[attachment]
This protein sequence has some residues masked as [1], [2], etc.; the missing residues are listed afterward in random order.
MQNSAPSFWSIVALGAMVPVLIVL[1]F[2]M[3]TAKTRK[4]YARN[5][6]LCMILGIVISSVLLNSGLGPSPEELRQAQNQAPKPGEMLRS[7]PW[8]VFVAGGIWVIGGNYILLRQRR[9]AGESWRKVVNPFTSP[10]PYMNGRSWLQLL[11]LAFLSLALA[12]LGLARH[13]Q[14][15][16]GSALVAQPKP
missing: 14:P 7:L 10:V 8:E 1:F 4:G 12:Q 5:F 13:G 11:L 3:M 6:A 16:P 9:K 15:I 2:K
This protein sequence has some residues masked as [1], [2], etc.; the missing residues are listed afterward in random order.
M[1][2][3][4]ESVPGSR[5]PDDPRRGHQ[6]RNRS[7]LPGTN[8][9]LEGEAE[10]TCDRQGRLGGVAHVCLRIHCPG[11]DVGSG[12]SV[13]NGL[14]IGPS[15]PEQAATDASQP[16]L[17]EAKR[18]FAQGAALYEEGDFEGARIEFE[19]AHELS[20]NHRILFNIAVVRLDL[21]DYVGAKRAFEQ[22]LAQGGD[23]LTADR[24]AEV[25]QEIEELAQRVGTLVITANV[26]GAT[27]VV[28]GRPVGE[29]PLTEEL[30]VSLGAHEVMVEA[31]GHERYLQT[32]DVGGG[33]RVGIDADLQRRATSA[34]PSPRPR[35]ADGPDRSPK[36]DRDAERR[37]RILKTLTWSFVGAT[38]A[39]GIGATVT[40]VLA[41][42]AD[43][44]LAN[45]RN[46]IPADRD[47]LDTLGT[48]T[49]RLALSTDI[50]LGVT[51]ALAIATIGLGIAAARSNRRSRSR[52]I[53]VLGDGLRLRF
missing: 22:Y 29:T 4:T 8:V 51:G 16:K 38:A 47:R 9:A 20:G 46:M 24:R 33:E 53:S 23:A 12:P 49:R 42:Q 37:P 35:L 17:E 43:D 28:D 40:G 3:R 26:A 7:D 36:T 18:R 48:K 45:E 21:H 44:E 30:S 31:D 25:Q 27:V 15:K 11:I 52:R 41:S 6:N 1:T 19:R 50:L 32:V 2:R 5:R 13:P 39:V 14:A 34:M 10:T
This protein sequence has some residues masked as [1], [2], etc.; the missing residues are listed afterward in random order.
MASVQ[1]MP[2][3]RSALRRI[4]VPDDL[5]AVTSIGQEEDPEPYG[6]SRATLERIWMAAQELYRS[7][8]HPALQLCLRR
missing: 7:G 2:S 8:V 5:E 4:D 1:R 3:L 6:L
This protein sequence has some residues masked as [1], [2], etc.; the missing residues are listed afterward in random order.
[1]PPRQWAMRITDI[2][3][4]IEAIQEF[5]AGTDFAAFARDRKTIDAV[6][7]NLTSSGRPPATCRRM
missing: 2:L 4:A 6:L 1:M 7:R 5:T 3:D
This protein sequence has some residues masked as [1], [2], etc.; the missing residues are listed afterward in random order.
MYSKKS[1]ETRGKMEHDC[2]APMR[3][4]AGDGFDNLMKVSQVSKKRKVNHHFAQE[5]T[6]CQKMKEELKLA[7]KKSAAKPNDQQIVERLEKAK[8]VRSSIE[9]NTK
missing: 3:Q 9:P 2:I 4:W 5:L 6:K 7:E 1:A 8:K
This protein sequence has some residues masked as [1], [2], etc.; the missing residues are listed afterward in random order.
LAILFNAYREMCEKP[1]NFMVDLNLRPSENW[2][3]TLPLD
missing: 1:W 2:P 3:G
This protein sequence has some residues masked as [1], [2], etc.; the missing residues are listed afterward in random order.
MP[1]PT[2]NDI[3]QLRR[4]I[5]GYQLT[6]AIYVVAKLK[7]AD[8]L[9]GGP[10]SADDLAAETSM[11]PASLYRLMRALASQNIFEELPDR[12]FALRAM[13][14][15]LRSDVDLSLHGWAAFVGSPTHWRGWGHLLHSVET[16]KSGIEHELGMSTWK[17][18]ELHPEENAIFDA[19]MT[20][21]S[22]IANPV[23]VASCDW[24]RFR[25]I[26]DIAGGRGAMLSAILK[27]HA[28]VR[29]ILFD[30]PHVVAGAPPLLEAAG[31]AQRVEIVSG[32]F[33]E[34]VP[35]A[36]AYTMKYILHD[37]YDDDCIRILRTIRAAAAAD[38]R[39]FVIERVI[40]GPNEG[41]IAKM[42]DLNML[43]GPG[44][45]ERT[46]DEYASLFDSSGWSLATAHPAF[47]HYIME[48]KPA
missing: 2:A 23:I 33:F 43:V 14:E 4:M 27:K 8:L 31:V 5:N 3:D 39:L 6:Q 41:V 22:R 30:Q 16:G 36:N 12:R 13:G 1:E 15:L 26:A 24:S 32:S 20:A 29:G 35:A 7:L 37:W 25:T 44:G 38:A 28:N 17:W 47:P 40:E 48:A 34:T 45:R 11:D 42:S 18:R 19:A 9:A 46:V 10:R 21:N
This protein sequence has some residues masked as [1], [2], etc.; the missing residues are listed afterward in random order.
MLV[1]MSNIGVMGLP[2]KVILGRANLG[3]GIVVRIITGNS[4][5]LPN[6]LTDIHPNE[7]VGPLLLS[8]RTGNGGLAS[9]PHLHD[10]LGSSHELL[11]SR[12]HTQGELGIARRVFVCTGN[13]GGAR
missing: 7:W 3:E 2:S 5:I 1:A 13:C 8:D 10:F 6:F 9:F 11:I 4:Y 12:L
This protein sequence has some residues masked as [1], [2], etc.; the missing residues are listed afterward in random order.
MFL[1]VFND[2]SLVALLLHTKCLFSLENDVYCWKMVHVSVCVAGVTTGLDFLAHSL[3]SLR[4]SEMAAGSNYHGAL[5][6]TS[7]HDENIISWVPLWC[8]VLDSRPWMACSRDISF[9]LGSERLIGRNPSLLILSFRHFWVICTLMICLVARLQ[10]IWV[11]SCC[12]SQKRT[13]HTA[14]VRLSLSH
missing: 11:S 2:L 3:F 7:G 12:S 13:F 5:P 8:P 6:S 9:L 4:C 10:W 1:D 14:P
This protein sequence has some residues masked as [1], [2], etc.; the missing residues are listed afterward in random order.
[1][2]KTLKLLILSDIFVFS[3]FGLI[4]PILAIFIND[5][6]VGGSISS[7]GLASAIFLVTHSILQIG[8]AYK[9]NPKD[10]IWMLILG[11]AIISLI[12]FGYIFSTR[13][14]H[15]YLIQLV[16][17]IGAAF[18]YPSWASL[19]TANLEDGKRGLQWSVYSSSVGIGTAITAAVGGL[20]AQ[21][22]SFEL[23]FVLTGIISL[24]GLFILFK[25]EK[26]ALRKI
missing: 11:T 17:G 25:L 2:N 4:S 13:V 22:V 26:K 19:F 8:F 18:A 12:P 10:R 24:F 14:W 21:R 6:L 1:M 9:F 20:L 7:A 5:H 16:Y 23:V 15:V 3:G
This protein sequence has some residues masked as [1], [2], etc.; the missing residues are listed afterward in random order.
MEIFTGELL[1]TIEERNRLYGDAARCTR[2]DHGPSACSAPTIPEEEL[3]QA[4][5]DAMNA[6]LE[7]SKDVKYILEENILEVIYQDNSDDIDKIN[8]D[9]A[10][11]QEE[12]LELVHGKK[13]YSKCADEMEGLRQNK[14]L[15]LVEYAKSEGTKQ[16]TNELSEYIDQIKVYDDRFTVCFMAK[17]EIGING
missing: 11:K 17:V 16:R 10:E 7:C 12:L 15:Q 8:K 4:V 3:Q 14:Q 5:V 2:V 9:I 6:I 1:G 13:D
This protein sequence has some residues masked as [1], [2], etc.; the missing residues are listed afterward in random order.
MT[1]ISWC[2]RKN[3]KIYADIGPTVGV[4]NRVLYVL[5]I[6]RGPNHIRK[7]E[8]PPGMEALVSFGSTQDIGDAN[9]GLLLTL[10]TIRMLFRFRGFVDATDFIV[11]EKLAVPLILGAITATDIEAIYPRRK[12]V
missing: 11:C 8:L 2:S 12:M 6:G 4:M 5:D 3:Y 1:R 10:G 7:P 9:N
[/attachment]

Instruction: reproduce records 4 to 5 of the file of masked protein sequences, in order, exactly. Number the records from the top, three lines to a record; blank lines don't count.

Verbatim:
This protein sequence has some residues masked as [1], [2], etc.; the missing residues are listed afterward in random order.
[1]PPRQWAMRITDI[2][3][4]IEAIQEF[5]AGTDFAAFARDRKTIDAV[6][7]NLTSSGRPPATCRRM
missing: 2:L 4:A 6:L 1:M 7:R 5:T 3:D
This protein sequence has some residues masked as [1], [2], etc.; the missing residues are listed afterward in random order.
MYSKKS[1]ETRGKMEHDC[2]APMR[3][4]AGDGFDNLMKVSQVSKKRKVNHHFAQE[5]T[6]CQKMKEELKLA[7]KKSAAKPNDQQIVERLEKAK[8]VRSSIE[9]NTK
missing: 3:Q 9:P 2:I 4:W 5:L 6:K 7:E 1:A 8:K